I think the New York Public Libraryis one of the greatest things ever. I mean, those lions? You can't find those in other places unless they're in saddened, dwarf-sized fashions guarding without so much as a roar but more like a "meh", the great suburban two-garaged two-and-a-half kidded house behind them. Rowr.
The NYPL has tons of everything ever and specialized branches and great events and exhibitions. But living in this apple-cheeked city means that there's usually about 10,000 people wanting the same book or whatever that you do, especially if it's a hyped-up, much talked-about release. Or if it's remotely popular. After a few exhausting trips to different library branches, I gave up and started reserving things and having them delivered to a branch real close to work. I usually forget about them so when I get the notice in my email, it's like a little present.
But I browsed the ol' hometown library today with much pleasure. I borrowed some Ishiguro and Coetzee and Chekhov. Even though the computerized catalogue was down, I was able to browse the few stacks without afterwards feeling like I'd run a marathon and was in need of some orange juice and bacon or saying excuse me squeezing by the many other oh so literate people. I helped out a mother and her daughter find Lovely Bones which is by Alice Sebold, not Mary Higgins Clark or Wally Lamb, as her mother haphazardly guessed. The teen daughter was like, "Seriously ma, what have you been reading?"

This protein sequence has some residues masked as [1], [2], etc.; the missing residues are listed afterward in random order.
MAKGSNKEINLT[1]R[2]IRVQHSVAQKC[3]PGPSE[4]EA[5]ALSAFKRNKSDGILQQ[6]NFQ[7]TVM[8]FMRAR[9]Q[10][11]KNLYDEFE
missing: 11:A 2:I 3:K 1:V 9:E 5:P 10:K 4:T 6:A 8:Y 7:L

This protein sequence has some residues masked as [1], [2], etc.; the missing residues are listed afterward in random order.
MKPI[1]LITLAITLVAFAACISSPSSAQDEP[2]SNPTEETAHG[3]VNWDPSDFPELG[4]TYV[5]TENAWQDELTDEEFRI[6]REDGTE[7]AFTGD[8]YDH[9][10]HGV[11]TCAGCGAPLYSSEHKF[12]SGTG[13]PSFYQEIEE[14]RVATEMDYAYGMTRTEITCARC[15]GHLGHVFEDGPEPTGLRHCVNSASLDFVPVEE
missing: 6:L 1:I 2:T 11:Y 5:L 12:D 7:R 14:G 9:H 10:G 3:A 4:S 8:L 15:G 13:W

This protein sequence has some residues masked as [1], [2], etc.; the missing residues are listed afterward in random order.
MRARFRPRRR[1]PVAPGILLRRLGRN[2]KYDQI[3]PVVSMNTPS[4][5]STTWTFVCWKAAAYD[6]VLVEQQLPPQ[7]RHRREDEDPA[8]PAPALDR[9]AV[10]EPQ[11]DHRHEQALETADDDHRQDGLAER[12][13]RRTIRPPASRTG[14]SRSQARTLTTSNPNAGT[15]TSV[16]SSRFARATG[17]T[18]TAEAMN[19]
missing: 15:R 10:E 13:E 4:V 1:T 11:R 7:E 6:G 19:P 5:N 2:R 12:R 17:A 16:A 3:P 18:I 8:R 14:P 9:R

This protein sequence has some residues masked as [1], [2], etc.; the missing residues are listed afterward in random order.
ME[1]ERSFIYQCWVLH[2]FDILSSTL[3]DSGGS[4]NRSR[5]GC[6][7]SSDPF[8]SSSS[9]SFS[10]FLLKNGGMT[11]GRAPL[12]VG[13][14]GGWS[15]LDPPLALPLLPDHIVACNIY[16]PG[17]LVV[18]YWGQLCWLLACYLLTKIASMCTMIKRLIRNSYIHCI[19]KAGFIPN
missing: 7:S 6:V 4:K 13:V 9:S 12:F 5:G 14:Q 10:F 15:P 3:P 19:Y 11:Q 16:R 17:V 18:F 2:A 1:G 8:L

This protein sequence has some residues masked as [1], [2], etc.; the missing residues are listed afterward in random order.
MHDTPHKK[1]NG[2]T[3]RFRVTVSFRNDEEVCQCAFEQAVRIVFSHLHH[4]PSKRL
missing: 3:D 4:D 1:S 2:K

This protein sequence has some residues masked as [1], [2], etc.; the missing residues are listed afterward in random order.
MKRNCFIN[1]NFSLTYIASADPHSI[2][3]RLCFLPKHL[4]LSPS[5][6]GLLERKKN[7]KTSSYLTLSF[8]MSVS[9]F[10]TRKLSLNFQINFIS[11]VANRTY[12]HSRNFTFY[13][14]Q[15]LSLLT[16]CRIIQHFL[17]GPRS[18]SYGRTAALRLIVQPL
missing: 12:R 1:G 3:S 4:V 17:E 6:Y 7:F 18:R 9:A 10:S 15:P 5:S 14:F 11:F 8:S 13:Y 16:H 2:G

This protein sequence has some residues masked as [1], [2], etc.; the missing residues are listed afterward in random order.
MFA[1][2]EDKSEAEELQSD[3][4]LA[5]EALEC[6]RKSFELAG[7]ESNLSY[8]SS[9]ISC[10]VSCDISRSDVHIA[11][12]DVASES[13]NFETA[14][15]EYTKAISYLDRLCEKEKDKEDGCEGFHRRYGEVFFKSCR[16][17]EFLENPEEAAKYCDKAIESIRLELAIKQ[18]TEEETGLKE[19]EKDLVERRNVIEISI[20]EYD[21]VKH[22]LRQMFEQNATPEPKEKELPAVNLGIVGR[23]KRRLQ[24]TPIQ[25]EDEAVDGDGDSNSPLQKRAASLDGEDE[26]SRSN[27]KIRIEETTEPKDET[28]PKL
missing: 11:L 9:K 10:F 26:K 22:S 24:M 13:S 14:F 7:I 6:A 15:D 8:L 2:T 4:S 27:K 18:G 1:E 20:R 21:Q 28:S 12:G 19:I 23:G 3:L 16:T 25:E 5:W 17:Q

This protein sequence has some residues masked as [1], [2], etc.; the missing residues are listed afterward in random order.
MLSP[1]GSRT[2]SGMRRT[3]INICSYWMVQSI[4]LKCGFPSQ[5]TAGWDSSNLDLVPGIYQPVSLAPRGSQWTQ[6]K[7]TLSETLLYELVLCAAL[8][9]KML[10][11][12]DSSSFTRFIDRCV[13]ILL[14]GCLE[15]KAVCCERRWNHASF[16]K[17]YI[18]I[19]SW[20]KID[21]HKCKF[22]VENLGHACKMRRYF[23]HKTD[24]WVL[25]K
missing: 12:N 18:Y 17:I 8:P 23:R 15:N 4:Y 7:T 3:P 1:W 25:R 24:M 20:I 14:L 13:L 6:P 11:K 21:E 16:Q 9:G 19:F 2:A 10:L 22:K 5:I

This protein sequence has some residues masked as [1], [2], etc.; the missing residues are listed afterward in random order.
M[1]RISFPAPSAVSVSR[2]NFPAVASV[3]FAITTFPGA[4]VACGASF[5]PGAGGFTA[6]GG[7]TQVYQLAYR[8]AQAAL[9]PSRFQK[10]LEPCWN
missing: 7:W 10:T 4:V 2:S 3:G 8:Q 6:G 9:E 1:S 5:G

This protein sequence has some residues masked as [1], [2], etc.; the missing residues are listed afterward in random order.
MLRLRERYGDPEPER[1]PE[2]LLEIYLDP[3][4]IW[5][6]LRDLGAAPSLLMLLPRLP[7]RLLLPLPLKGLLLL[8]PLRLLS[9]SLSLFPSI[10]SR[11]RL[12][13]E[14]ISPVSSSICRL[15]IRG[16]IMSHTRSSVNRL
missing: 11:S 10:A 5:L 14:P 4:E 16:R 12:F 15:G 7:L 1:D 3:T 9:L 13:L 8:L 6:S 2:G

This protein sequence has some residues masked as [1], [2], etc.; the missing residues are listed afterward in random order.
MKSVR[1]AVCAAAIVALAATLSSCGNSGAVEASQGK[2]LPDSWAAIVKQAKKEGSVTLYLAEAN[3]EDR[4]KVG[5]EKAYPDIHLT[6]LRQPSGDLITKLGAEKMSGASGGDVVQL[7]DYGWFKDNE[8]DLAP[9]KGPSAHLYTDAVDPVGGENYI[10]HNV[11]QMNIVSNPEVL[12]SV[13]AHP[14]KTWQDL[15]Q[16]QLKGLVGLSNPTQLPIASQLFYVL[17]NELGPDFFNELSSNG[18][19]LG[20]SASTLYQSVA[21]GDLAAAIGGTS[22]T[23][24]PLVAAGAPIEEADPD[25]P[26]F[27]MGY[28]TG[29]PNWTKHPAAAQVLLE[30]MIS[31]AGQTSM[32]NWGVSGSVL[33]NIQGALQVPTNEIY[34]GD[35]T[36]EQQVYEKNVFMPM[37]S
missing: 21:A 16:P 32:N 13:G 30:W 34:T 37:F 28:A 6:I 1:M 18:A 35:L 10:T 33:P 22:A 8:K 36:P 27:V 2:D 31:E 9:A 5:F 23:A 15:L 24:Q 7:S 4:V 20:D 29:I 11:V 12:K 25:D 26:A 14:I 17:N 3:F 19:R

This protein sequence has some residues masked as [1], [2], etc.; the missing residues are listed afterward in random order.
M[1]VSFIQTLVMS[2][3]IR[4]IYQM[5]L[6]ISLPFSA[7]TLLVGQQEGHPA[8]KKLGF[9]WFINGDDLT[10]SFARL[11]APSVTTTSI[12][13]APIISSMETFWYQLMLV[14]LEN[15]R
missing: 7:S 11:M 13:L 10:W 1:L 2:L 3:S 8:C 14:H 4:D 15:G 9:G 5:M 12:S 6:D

Leaving somewhat triumphant with my small stack o' books, I looked back at the library's non-personality, scattered with sullen-looking teenagers studying and parents blissed out reading and indian and chinese newspapers and the same librarians who have worked there since my childhood, one of who(m?) wearily waved me on when I promptly set off the alarm at the exit.